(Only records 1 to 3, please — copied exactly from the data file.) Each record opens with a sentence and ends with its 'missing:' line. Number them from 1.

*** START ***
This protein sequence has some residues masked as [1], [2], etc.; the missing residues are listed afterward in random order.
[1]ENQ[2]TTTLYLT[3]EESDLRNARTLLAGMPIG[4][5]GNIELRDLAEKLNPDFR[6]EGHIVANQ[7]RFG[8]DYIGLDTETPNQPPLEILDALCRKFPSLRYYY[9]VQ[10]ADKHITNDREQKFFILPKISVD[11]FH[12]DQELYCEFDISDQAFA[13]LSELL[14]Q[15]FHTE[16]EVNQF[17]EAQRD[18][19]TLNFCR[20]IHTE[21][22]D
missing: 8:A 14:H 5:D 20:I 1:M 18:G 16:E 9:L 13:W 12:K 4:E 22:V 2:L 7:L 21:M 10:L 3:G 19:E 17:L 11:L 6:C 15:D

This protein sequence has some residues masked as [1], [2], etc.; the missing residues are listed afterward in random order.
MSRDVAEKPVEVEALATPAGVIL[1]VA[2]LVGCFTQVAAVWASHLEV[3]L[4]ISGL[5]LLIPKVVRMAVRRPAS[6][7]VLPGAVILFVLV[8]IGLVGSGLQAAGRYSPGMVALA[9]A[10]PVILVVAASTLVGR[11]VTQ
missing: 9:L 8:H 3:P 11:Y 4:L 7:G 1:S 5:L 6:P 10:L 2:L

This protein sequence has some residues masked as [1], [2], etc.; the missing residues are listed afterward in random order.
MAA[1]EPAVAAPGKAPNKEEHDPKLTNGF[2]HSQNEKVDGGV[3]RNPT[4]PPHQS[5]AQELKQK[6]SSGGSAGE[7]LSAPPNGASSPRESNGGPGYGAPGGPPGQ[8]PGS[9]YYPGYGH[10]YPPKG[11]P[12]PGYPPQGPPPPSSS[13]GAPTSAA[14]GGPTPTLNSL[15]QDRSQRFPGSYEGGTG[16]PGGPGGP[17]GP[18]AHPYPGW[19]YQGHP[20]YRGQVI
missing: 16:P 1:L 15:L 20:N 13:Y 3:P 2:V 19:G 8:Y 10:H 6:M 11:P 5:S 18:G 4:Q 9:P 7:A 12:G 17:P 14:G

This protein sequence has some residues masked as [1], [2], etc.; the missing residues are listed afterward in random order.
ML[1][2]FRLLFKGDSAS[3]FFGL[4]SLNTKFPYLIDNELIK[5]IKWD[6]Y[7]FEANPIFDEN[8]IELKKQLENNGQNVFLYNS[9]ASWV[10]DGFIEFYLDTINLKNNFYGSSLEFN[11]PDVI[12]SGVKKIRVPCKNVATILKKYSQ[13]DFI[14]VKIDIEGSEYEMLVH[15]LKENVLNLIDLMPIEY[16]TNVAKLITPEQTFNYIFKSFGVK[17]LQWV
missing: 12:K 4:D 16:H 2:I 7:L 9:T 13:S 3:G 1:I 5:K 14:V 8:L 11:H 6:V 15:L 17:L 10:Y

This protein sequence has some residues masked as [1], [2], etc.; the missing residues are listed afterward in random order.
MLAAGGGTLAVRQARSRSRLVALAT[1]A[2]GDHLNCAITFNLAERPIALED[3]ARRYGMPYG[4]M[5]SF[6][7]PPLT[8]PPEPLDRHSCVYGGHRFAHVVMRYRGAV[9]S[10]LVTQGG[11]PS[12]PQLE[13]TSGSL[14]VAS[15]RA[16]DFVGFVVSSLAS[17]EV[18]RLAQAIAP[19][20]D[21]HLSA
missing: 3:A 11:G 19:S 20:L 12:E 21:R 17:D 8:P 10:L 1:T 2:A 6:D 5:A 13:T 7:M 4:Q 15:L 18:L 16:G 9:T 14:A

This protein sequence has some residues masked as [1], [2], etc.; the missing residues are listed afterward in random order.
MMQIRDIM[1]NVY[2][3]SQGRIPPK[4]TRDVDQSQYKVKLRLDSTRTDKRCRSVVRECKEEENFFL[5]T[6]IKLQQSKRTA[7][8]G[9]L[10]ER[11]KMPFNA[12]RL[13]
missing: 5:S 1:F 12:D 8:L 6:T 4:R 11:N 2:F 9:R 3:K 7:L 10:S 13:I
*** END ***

This protein sequence has some residues masked as [1], [2], etc.; the missing residues are listed afterward in random order.
[1]ENQ[2]TTTLYLT[3]EESDLRNARTLLAGMPIG[4][5]GNIELRDLAEKLNPDFR[6]EGHIVANQ[7]RFG[8]DYIGLDTETPNQPPLEILDALCRKFPSLRYYY[9]VQ[10]ADKHITNDREQKFFILPKISVD[11]FH[12]DQELYCEFDISDQAFA[13]LSELL[14]Q[15]FHTE[16]EVNQF[17]EAQRD[18][19]TLNFCR[20]IHTE[21][22]D
missing: 8:A 14:H 5:D 20:I 1:M 18:G 16:E 9:L 13:W 12:K 4:E 22:V 2:L 7:L 21:M 10:L 3:G 19:E 17:L 11:L 6:C 15:D

This protein sequence has some residues masked as [1], [2], etc.; the missing residues are listed afterward in random order.
MSRDVAEKPVEVEALATPAGVIL[1]VA[2]LVGCFTQVAAVWASHLEV[3]L[4]ISGL[5]LLIPKVVRMAVRRPAS[6][7]VLPGAVILFVLV[8]IGLVGSGLQAAGRYSPGMVALA[9]A[10]PVILVVAASTLVGR[11]VTQ
missing: 9:L 8:H 3:P 11:Y 4:L 7:G 1:S 5:L 6:P 10:L 2:L

This protein sequence has some residues masked as [1], [2], etc.; the missing residues are listed afterward in random order.
MAA[1]EPAVAAPGKAPNKEEHDPKLTNGF[2]HSQNEKVDGGV[3]RNPT[4]PPHQS[5]AQELKQK[6]SSGGSAGE[7]LSAPPNGASSPRESNGGPGYGAPGGPPGQ[8]PGS[9]YYPGYGH[10]YPPKG[11]P[12]PGYPPQGPPPPSSS[13]GAPTSAA[14]GGPTPTLNSL[15]QDRSQRFPGSYEGGTG[16]PGGPGGP[17]GP[18]AHPYPGW[19]YQGHP[20]YRGQVI
missing: 16:P 1:L 15:L 20:N 13:Y 3:P 2:V 19:G 8:Y 10:H 6:M 11:P 5:S 18:G 4:Q 9:P 7:A 12:G 17:P 14:G